Focal length 105, 1/800, f7.1, ISO 800
This photo was taken in the same area as the first. In this instance the little girl who had a mask on had decided to chase the pigeons. Although I had changed the settings to up the shutter speed and ISO there was still the problem of the light horizontally through the image although some of the detail is now captured.
Moving onto the Prom – there is a little play park there which led to the next photo.
Focal length 105 mm, 1/800, f.5.6, ISO 400
As the light was brighter down on the Prom I took the ISO back down to 400 but continued with a fast shutter speed in order to capture the action. How many children haven’t tried to climb a slide rather than slide down it! This did nearly end in disaster as there was another child at the top trying to come down – I wasn’t able to capture this piece of action as the boy’s father intervened to remove his son and was in between me and the boy.
Following this I sat down on a seat at the edge of the paved area of the Prom and tried to blend in as much as possible with my camera. This was largely successful as generally the children were intent on what they were doing.
Focal length 105 mm, 1/800, f11, ISO 400
The camera for this one set an aperture of f11 which helped to keep the picture sharp as the girl on the bike was a bit further away. I have vivid memories of my first attempts to ride a bike having fallen off into the rose bushes in the centre of our garden when I realised no one was pushing me any longer!). I liked the encouragement Dad was giving this young girl.
Focal length 102mm, 1/800, f7.1, ISO 400
This little toddler was a gem – in fact there were probably several decisive moments as can be seen from the contact sheet – he initially stood facing me, contemplating whether to jump or not. I chose this one as the fast shutter speed had captured the splashes and the sense of force of him jumping in the puddle.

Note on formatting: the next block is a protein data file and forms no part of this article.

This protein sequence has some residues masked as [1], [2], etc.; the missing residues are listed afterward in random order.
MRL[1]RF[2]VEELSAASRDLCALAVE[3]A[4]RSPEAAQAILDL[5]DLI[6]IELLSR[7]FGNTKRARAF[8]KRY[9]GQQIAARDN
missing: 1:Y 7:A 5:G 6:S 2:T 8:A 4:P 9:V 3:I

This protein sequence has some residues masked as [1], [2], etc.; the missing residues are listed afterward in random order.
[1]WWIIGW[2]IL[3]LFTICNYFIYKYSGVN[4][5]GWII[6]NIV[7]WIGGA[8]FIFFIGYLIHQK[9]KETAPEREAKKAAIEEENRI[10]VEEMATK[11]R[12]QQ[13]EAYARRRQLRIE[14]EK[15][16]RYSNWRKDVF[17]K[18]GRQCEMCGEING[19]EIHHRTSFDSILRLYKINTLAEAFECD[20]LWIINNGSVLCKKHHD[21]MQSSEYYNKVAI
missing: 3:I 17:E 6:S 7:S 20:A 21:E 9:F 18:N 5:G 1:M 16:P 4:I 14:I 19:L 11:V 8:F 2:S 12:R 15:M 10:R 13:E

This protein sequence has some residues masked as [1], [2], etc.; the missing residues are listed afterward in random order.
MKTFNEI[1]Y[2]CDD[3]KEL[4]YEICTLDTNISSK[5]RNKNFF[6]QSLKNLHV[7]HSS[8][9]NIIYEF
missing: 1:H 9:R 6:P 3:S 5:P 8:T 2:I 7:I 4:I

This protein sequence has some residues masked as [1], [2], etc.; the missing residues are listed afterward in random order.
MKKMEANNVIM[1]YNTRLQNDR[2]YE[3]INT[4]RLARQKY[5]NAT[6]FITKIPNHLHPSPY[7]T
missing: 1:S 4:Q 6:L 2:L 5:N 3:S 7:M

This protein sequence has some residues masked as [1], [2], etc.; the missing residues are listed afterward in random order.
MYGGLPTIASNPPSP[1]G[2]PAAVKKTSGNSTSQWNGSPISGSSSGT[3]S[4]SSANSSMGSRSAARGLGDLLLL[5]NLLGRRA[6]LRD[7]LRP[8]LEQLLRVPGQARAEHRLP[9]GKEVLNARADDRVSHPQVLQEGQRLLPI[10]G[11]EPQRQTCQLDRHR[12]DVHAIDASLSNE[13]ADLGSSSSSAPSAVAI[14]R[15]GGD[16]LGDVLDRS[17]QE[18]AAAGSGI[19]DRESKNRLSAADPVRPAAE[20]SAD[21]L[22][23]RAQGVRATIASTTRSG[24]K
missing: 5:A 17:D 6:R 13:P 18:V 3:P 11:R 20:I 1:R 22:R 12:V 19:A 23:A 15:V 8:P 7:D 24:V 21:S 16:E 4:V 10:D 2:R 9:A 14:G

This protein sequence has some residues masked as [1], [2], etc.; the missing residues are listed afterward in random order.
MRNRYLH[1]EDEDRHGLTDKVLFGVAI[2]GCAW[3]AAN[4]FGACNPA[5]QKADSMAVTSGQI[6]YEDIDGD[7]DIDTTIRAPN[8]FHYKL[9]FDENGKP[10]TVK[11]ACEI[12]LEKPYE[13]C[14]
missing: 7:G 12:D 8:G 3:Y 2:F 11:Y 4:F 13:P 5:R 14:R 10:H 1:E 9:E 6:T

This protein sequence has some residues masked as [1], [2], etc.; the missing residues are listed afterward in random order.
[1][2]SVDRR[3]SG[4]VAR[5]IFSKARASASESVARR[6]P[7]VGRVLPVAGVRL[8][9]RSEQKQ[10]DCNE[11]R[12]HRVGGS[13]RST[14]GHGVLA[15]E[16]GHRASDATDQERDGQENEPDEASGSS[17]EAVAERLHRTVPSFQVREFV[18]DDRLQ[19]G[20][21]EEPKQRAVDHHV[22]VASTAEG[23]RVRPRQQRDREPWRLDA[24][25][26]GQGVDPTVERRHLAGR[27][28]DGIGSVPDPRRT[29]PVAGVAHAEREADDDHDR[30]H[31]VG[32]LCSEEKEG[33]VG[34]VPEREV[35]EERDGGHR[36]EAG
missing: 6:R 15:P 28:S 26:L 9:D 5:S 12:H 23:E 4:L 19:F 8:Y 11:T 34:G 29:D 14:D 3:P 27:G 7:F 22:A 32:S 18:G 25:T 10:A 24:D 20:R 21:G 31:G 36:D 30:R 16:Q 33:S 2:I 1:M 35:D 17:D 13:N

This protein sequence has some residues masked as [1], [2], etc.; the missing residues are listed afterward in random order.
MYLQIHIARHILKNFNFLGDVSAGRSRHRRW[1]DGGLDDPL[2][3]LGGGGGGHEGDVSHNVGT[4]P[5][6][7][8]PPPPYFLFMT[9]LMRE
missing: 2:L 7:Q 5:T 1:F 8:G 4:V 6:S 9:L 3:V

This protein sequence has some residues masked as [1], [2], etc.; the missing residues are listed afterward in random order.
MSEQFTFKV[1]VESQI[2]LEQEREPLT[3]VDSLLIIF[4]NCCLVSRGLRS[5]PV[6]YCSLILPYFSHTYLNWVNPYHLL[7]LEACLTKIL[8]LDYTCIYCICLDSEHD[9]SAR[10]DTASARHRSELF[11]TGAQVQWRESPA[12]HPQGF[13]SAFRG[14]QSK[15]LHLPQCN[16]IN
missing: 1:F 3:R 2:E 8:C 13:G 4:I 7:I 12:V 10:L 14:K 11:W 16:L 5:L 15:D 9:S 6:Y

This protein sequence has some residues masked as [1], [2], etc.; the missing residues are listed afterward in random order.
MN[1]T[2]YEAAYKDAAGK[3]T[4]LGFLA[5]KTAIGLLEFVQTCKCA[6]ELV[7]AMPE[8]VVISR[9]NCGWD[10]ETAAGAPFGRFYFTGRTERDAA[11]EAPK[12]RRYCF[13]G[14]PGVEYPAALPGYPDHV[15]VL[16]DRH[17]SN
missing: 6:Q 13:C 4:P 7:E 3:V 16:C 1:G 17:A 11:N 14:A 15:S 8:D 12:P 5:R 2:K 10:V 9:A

Focal length 105, 1/800, f.11, ISO400
Again the little girl in this photo was a bit further away. She much like the toddler had appeared to spend time deciding on whether to get what looked like brand new wellies wet – she had paused and given them a good look first.
Focal length 58, 1/800, f9, ISO400
I believe this teenager did clock me taking the images as he continued to do wheelies up to this point – my first photo of him was considerably further back. Again the fast shutter speed has captured the action.
Focal length 105mm, 1/800, f8, ISO400
In many ways this is my favourite shot as I love the expression on the skateboarder’s face as he sees the ease of the young girl on the scooter. In fact a bit like Henri Cartier-Bresson I hadn’t realised he was in the photo at the point of taking it. I had taken quite a few of him earlier skateboarding in the area where I was sitting but thought he had moved off with his parents.
As can be seen from the file info information for each image, once on the Prom I essentially left the shutter speed and ISO at the same setting. It was interesting to see how the aperture changed and this appeared to relate to my focus point and how far away the subject I was capturing was.
I enjoyed capturing the children in action and feel that overall this set of images captures the idea of ‘The Decisive Moment’ although not meeting all the standards Henri Cartier-Bresson set himself.
Printing – I don’t own a photo printer as I rent a bedroom while on island so don’t have the room for a lot of stuff so have to send my printing to the UK. I have used a particular colour lab over there for some time but it is difficult as I am unable to print my laptop to the printer and the prints (particularly in black and white) tend to come out darker than on my screen. I did up the brightness on each image this time. I actually also sent my first (cropped) set to another lab which offered free calibration – I think the print quality was better but they were twice as expensive as the first lab so when I decided to redo the set I reverted to the usual lab. However, I will bear the difference in quality in mind when preparing for assessment.